Solved

Open Solaris Split drive into 2 partitions

Posted on 2008-06-25
7
764 Views
Last Modified: 2013-12-27
HI,
I have just installed open solaris on my laptop. it has a 55GB hard disk. Upon install I selected to partition the drive. 15GB for the solaris installation. The remaining 40GB was unallocated or partioned.

I now have a drive that has 40GB free. I am having all sorts of trouble partitoning the freespace and having it as a useable storage drive. Would anyone be able to assist.

apologies for lack of information, first solaris install and im still learning.
Cheers!
0
Comment
Question by:doyle007
7 Comments
 
LVL 16

Expert Comment

by:Hanno P.S.
ID: 21872776
If I understand correctly, you created a "Solaris Partiton" with a size of 15 GB
and the remainder of your disk drive is not allocated?

Unfortunately, I am not sure if you can create more than one Solaris partition
on a single drive ...
But you can create a DOS/Windows partition (FAT, not NTFS) and mount it in
Solaris.
0
 
LVL 16

Expert Comment

by:Hanno P.S.
ID: 21872782
If you want to use your PC for Solaris only, re-installing and using the whole disk for single Solaris partition might be the best, though.
0
 
LVL 62

Expert Comment

by:gheist
ID: 21873496
So rest is allocated to swap?
0
Active Directory Webinar

We all know we need to protect and secure our privileges, but where to start? Join Experts Exchange and ManageEngine on Tuesday, April 11, 2017 10:00 AM PDT to learn how to track and secure privileged users in Active Directory.

 
LVL 16

Expert Comment

by:Hanno P.S.
ID: 21873778
No, all Solaris stuff is in the Solaris partition

The Solaris partition gets "sub-divided" into Unix slices (sometimes also
called "partitions", which makes things a little weird)

Example:
- You have a disk of 55 GB size
- Create a Solaris partition of 15 GB
- Installing Solaris in that partition, you may get
     - root slice (c0t0d0s0) of 4 GB
     - var slice (c0t0d0s1) of 1 GB
     - swap slice (c0t0d0s3) of 1 GB
     - another slice (c0t0d0s6) for the remaining  9 GB
To see how your disk (Solaris partition in this case) is "sliced", use
    prtvtoc /dev/rdsk/c0t0d0s2

Depending on your hardware, the disk drive name may be different.
To see the name in your system, use either
   df -kl                  (can do this as ordinary user)
or
   format</dev/null    (only root user can do this)
0
 

Author Comment

by:doyle007
ID: 21880497
JustUNIX - You are correct. I have done exactly that.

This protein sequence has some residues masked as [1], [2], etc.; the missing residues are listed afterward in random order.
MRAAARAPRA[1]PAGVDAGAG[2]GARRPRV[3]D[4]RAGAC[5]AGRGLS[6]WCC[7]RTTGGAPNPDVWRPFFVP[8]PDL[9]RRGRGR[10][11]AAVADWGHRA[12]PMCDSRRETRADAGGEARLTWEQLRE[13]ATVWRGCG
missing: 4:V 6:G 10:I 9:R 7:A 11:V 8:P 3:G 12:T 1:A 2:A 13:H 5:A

I cannot see the reamining 40GB anywhere in the partition table. I can see all the stuff you explain however.
So my question is, where is my 40GB and why cant I do anything with it.

Ie. I created a unix PARTITION by going through

FORMAT > FDISK > Create partition > Unix partition > allocated the reamining 73% of the drive to it.

However, I cant mount that, or see it int he partition table.
I feel as though I am msising a step somewhere....

0
 
LVL 16

Accepted Solution

by:
Hanno P.S. earned 500 total points
ID: 21882438
If I understand correctly:
- You created a Solaris (Unix) partition during install(size about 23% of the drive)
- Now, you created (from your just-installed Solaris OS) a second Solaris (Unix) partition on the remainder

What does
 format</dev/null
show?

Did you do a reconfigure boot already? If not, do so:
  touch /reconfigure
  init 6
and re-run the format command from above.

Logic would require, that the second partition should appear as a second disk, somehow (?)
0
 
LVL 14

Expert Comment

by:arthurjb
ID: 21898706
Please post the output of

df -lh

I think that this may be a very simple problem that has been overblown.

All that you have to do is find the solaris identifier for the unused space on the drive, and decide how many slices that you want to make from it.

The above command will show exactly what the drive is being used for.

Thanks
0

Featured Post

Networking for the Cloud Era

Join Microsoft and Riverbed for a discussion and demonstration of enhancements to SteelConnect:
-One-click orchestration and cloud connectivity in Azure environments
-Tight integration of SD-WAN and WAN optimization capabilities
-Scalability and resiliency equal to a data center

Question has a verified solution.

If you are experiencing a similar issue, please ask a related question

A metadevice consists of one or more devices (slices). It can be expanded by adding slices. Then, it can be grown to fill a larger space while the file system is in use. However, not all UNIX file systems (UFS) can be expanded this way. The conca…
Installing FreeBSD… FreeBSD is a darling of an operating system. The stability and usability make it a clear choice for servers and desktops (for the cunning). Savvy?  The Ports collection makes available every popular FOSS application and packag…
Learn how to get help with Linux/Unix bash shell commands. Use help to read help documents for built in bash shell commands.: Use man to interface with the online reference manuals for shell commands.: Use man to search man pages for unknown command…
This video shows how to set up a shell script to accept a positional parameter when called, pass that to a SQL script, accept the output from the statement back and then manipulate it in the Shell.

821 members asked questions and received personalized solutions in the past 7 days.

Join the community of 500,000 technology professionals and ask your questions.

Join & Ask a Question